Looking beyond raw manpower, the low costs of many core Resistance units also makes it possible to field the closest thing Dropzone Commander has to a “horde” army. Both types of technical are just 10 points following the most recent errata, and up to 24 can be jammed into a single Leviathan hovercraft for right around 300 points. If tiny cars with missile launchers aren’t your speed, the reliable flak-spewing Gun Wagon, building-clearing Flame Wagon, and the artillery-churning Storm Wagon can be had for a maximum of 25 points, giving you the opportunity to saturate the table with AA fire or barrages easily alongside more elite units.
The Resistance in Warhammer 40,000 Terms
Hordes of infantry and ramshackle vehicles backed up by tough-but-rare elite units sounds a lot like Warhammer 40,000‘s infamous Orks. While the Resistance doesn’t have the same irreverent streak that the greenskins do, their tactical doctrines are quite a bit alike (especially ferals): spread out, absorb your losses, and smash their faces in! Units like the Barrel Bomber—a dropship loaded with truck-sized bombs rather than transports —or characters like the chainsaw-wielding maniac, Gunnar the Ferryman, scream “Orkish delight.” If you’re a fan of the fungal horde, you’ve got a home in DZC.
The Resistance in Warmachine Terms
The sub-factionalized nature of the Resistance reminds us a lot of Warmachine‘s Mercenaries. Like the Mercs, Resistance armies field previous-generation heavy armor alongside diverse and unconventional infantry to great effect, and are often limited in how many of any one unit they can take (namely by the Rare unit rule). And, like Mercs, owning the Resistance is like owning two forces in one: the sub-faction you choose fundamentally changes which units you can field and how your army plays (since you also use a different command deck, specialized units, and special characters).
The Commenters’ Opinions
For me, the Resistance was love at first sight. I am a died-in-the-wool Scourge player, and had long planned on picking up PHR as a second force just for something completely different to paint and play. Then I saw it: a starter box loaded with trucks straight out of the Road Warrior…Soviet-meets-Art-Deco tanks and dropships…helicopters! And they were the perfect opposing force for my Scourge when teaching friends to play the game? It’s like the stars aligned; we were meant to be together.
I’ve only had a few chances to play my Resistance thus far (I’m forcing myself to completely finish painting my Scourge to avoid gamer ADD), but what I’ve seen I’ve really liked. The force has a tremendous diversity in its unit choices, and—as befits an army entering the game well after its original launch—there are no units that are clearly “filler” or outmoded by others. Currently I’m running a “makeshift military” allied force with lots of Cyclones, tanks, and APCs backed up by Archangel Pathfinders and Marine Force Recon themed partially around the show Falling Skies, but I also look forward to grabbing some Barrel Bombers and running a Road Warrior-inspired list of crazed feuding warlords featuring Gunnar the Ferryman in his fire-spewing dropship of doom! The possibilities really are endless…once I get my Scourge done, at least.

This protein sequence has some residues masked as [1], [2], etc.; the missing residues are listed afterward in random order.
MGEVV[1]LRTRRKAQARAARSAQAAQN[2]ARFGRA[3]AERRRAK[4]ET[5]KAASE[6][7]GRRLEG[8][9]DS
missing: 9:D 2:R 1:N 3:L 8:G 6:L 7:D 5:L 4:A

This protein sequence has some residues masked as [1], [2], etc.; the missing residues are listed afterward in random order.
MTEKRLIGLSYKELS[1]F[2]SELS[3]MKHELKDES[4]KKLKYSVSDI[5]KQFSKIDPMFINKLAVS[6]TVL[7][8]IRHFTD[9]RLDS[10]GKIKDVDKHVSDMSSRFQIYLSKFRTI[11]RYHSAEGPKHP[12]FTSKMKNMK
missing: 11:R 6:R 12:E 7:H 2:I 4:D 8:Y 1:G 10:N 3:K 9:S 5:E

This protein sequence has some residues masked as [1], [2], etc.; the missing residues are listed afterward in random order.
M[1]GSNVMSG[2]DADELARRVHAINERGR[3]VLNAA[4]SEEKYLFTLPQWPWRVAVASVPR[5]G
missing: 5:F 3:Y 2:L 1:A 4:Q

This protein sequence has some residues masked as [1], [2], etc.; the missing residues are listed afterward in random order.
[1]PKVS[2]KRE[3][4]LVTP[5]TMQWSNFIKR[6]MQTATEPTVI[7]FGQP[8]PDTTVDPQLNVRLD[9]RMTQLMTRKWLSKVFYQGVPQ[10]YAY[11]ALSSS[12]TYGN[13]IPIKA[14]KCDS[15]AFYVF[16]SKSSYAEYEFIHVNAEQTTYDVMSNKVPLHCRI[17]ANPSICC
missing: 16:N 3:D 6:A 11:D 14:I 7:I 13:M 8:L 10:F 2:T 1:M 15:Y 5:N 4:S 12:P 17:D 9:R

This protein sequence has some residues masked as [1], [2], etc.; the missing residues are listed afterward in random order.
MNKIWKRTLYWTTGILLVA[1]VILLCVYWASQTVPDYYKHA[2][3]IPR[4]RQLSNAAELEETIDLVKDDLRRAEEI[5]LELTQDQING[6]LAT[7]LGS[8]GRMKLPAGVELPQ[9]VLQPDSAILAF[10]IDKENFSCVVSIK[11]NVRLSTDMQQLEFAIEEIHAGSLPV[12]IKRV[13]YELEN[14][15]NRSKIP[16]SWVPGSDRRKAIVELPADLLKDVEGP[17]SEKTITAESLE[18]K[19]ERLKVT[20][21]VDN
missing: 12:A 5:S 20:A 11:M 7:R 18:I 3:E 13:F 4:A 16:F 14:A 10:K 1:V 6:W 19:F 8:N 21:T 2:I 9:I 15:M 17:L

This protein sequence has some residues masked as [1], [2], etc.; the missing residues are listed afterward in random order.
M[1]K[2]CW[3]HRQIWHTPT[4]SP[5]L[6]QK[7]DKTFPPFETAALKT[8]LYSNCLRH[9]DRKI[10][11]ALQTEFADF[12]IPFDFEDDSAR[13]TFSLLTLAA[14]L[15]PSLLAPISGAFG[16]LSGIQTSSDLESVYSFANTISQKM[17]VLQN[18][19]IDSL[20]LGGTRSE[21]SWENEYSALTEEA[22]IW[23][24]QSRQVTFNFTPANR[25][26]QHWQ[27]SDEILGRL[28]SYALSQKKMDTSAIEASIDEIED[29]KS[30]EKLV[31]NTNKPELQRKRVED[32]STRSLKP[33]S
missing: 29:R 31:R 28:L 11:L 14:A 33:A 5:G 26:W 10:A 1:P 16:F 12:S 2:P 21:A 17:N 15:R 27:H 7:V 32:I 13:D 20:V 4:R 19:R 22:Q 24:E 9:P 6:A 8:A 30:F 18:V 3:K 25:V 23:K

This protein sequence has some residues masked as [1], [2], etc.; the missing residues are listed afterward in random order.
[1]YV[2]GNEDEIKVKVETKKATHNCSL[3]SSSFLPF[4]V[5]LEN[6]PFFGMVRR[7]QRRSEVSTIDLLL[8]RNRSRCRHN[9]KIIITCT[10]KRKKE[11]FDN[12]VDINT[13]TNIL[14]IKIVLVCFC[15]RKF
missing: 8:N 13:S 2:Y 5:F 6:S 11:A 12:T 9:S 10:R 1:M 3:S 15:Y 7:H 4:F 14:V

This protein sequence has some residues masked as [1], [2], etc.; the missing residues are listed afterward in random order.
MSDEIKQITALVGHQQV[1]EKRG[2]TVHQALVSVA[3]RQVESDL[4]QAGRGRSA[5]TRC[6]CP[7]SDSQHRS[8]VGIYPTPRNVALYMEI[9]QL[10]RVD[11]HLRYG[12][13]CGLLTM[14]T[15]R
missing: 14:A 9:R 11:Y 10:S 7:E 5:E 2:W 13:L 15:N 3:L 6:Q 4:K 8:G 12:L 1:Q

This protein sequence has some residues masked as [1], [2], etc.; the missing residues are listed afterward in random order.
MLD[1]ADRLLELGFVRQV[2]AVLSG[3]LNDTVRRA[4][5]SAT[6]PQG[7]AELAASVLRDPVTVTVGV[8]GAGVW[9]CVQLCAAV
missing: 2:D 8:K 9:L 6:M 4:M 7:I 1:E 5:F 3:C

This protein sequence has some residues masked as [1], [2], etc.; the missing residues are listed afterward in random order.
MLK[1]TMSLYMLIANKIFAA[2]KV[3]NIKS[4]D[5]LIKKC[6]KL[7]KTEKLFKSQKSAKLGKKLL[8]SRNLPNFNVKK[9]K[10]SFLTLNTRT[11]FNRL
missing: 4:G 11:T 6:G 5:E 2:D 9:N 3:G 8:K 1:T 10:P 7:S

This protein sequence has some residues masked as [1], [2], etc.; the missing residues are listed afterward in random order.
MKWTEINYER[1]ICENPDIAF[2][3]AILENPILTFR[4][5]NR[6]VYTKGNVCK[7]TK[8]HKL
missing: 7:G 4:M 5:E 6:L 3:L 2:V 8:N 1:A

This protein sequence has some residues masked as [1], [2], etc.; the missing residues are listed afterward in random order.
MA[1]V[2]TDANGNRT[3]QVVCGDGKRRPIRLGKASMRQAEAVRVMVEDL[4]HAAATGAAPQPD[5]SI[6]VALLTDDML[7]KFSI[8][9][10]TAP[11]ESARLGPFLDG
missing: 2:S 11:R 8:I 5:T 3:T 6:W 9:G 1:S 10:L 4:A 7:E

I’ve played against Resistance once with Scourge, and at the time, battlefield circumstances demanded that I use…unconventional tactics in order to compensate for less than optimal attrition rates. In short, Resistance had the upper hand for most of the game. It was difficult to take out the Lifthawks, due to their high DP. Commenter’s Resistance used combined arms (Tanks, Cyclones, Technicals and Freeriders) to quickly eliminate my anti-air units, and then those damn Cyclones loitered over (translate: shat upon) my ground forces and were able to cherry pick targets at leisure. Resistance seemed to have good mobility, surprisingly strong air power, and a very diverse variety of ground units. It’s a very different force than the initial four factions and offers players a unique approach to the game.
Fight the Power!
The Resistance brings a lot to the Dropzone Commander universe – a look into the lives of civilians before the invasion, creative and great-looking new models, and a great “multi-faction” that supports a wide range of playstyles and army builds. Whether you want to play an elite army with tough, versatile military units, a post-apocalyptic horde of maxed-out madmen, or a force that simply looks fantastic all painted up on the table, chances are the Resistance is right for you!
Whew! That completes our review of the DZC factions! Next up, we’re going to talk nuts and bolts – how to get into the game and build an army that’s fun with a starter set and about $100. See you in a week, Commanders!
Choosing a DZC Force Series
- Part 1: The United Colonies of Mankind (UCM)
- Part 2: The Scourge
- Part 3: The Post-Human Republic (PHR)
- Part 4: The Shaltari
- Part 5: The Resistance